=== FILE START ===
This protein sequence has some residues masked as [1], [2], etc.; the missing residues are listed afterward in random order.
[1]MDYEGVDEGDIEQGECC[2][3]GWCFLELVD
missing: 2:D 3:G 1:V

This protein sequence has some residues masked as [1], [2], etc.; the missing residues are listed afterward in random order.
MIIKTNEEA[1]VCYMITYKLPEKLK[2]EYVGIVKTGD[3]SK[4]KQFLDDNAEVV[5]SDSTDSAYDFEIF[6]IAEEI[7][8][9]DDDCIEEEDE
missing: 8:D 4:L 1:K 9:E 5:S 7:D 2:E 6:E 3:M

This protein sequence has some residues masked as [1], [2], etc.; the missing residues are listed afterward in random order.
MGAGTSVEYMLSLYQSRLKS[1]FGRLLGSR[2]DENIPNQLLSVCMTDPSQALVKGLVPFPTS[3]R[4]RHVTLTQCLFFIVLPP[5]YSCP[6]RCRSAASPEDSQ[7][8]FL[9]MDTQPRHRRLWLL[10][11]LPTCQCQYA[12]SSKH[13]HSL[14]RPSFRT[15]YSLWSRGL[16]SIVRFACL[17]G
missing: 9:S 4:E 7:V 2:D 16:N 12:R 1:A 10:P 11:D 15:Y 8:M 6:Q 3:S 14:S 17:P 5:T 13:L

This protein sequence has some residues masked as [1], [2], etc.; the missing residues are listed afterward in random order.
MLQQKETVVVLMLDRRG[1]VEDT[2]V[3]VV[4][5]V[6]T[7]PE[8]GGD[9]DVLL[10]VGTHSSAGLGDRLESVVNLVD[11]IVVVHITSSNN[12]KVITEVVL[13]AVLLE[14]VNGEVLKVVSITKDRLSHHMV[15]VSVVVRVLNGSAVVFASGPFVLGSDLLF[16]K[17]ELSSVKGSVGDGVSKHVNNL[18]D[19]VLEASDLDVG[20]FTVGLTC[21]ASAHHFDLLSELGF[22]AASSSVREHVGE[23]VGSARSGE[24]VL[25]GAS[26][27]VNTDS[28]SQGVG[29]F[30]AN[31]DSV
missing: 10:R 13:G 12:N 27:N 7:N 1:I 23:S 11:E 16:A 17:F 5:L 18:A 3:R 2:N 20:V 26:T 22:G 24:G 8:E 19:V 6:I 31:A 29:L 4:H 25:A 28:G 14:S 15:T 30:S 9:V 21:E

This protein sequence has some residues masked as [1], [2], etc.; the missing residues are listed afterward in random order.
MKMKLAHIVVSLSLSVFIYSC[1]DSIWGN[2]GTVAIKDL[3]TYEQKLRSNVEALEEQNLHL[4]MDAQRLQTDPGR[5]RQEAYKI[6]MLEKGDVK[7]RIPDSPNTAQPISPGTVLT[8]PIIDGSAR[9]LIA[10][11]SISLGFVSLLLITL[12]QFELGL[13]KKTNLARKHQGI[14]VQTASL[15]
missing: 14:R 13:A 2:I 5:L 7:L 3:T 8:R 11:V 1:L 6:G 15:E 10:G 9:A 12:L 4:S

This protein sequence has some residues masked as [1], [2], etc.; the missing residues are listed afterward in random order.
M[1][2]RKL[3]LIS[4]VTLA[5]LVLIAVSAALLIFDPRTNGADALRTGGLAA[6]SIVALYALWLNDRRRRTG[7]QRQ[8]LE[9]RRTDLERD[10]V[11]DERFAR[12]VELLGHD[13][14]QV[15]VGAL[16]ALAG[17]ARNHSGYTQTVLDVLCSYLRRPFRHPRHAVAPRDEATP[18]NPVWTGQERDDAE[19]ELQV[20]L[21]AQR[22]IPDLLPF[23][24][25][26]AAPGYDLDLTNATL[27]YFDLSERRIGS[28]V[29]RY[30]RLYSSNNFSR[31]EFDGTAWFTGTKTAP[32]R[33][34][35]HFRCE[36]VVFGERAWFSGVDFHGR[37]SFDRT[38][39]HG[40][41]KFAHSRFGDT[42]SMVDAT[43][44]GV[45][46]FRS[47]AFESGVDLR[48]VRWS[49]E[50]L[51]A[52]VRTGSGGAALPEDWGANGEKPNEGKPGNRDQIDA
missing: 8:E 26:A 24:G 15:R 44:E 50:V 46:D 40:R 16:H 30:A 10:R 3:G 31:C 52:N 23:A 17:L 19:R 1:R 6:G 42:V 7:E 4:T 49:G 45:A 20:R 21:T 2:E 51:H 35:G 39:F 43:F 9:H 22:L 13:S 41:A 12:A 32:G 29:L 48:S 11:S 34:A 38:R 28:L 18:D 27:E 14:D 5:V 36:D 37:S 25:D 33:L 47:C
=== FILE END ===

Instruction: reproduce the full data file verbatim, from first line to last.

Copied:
This protein sequence has some residues masked as [1], [2], etc.; the missing residues are listed afterward in random order.
[1]MDYEGVDEGDIEQGECC[2][3]GWCFLELVD
missing: 2:D 3:G 1:V

This protein sequence has some residues masked as [1], [2], etc.; the missing residues are listed afterward in random order.
MIIKTNEEA[1]VCYMITYKLPEKLK[2]EYVGIVKTGD[3]SK[4]KQFLDDNAEVV[5]SDSTDSAYDFEIF[6]IAEEI[7][8][9]DDDCIEEEDE
missing: 8:D 4:L 1:K 9:E 5:S 7:D 2:E 6:E 3:M

This protein sequence has some residues masked as [1], [2], etc.; the missing residues are listed afterward in random order.
MGAGTSVEYMLSLYQSRLKS[1]FGRLLGSR[2]DENIPNQLLSVCMTDPSQALVKGLVPFPTS[3]R[4]RHVTLTQCLFFIVLPP[5]YSCP[6]RCRSAASPEDSQ[7][8]FL[9]MDTQPRHRRLWLL[10][11]LPTCQCQYA[12]SSKH[13]HSL[14]RPSFRT[15]YSLWSRGL[16]SIVRFACL[17]G
missing: 9:S 4:E 7:V 2:D 16:N 12:R 1:A 10:P 11:D 15:Y 8:M 6:Q 3:S 14:S 17:P 5:T 13:L

This protein sequence has some residues masked as [1], [2], etc.; the missing residues are listed afterward in random order.
MLQQKETVVVLMLDRRG[1]VEDT[2]V[3]VV[4][5]V[6]T[7]PE[8]GGD[9]DVLL[10]VGTHSSAGLGDRLESVVNLVD[11]IVVVHITSSNN[12]KVITEVVL[13]AVLLE[14]VNGEVLKVVSITKDRLSHHMV[15]VSVVVRVLNGSAVVFASGPFVLGSDLLF[16]K[17]ELSSVKGSVGDGVSKHVNNL[18]D[19]VLEASDLDVG[20]FTVGLTC[21]ASAHHFDLLSELGF[22]AASSSVREHVGE[23]VGSARSGE[24]VL[25]GAS[26][27]VNTDS[28]SQGVG[29]F[30]AN[31]DSV
missing: 10:R 13:G 12:N 27:N 7:N 1:I 23:S 11:E 16:A 17:F 5:L 18:A 3:R 2:N 20:V 26:T 22:G 24:G 8:E 19:V 6:I 31:A 29:L 4:H 25:A 28:G 14:S 15:T 30:S 9:V 21:E

This protein sequence has some residues masked as [1], [2], etc.; the missing residues are listed afterward in random order.
MKMKLAHIVVSLSLSVFIYSC[1]DSIWGN[2]GTVAIKDL[3]TYEQKLRSNVEALEEQNLHL[4]MDAQRLQTDPGR[5]RQEAYKI[6]MLEKGDVK[7]RIPDSPNTAQPISPGTVLT[8]PIIDGSAR[9]LIA[10][11]SISLGFVSLLLITL[12]QFELGL[13]KKTNLARKHQGI[14]VQTASL[15]
missing: 14:R 13:A 2:I 5:L 7:L 3:T 8:R 11:V 1:L 6:G 15:E 10:G 9:A 12:L 4:S

This protein sequence has some residues masked as [1], [2], etc.; the missing residues are listed afterward in random order.
M[1][2]RKL[3]LIS[4]VTLA[5]LVLIAVSAALLIFDPRTNGADALRTGGLAA[6]SIVALYALWLNDRRRRTG[7]QRQ[8]LE[9]RRTDLERD[10]V[11]DERFAR[12]VELLGHD[13][14]QV[15]VGAL[16]ALAG[17]ARNHSGYTQTVLDVLCSYLRRPFRHPRHAVAPRDEATP[18]NPVWTGQERDDAE[19]ELQV[20]L[21]AQR[22]IPDLLPF[23][24][25][26]AAPGYDLDLTNATL[27]YFDLSERRIGS[28]V[29]RY[30]RLYSSNNFSR[31]EFDGTAWFTGTKTAP[32]R[33][34][35]HFRCE[36]VVFGERAWFSGVDFHGR[37]SFDRT[38][39]HG[40][41]KFAHSRFGDT[42]SMVDAT[43][44]GV[45][46]FRS[47]AFESGVDLR[48]VRWS[49]E[50]L[51]A[52]VRTGSGGAALPEDWGANGEKPNEGKPGNRDQIDA
missing: 8:E 26:A 24:G 15:R 44:E 50:V 46:D 40:R 16:H 30:A 10:R 3:G 31:C 52:N 23:A 17:L 19:R 1:R 6:G 42:V 7:E 4:T 49:G 45:A 20:R 21:T 2:E 51:H 35:G 39:F 43:F 9:H 22:L 13:S 41:A 12:A 32:G 29:L 48:S 11:S 34:A 38:R 28:L 18:D 27:E 14:D 5:V 36:D 37:S 25:D 33:L 47:C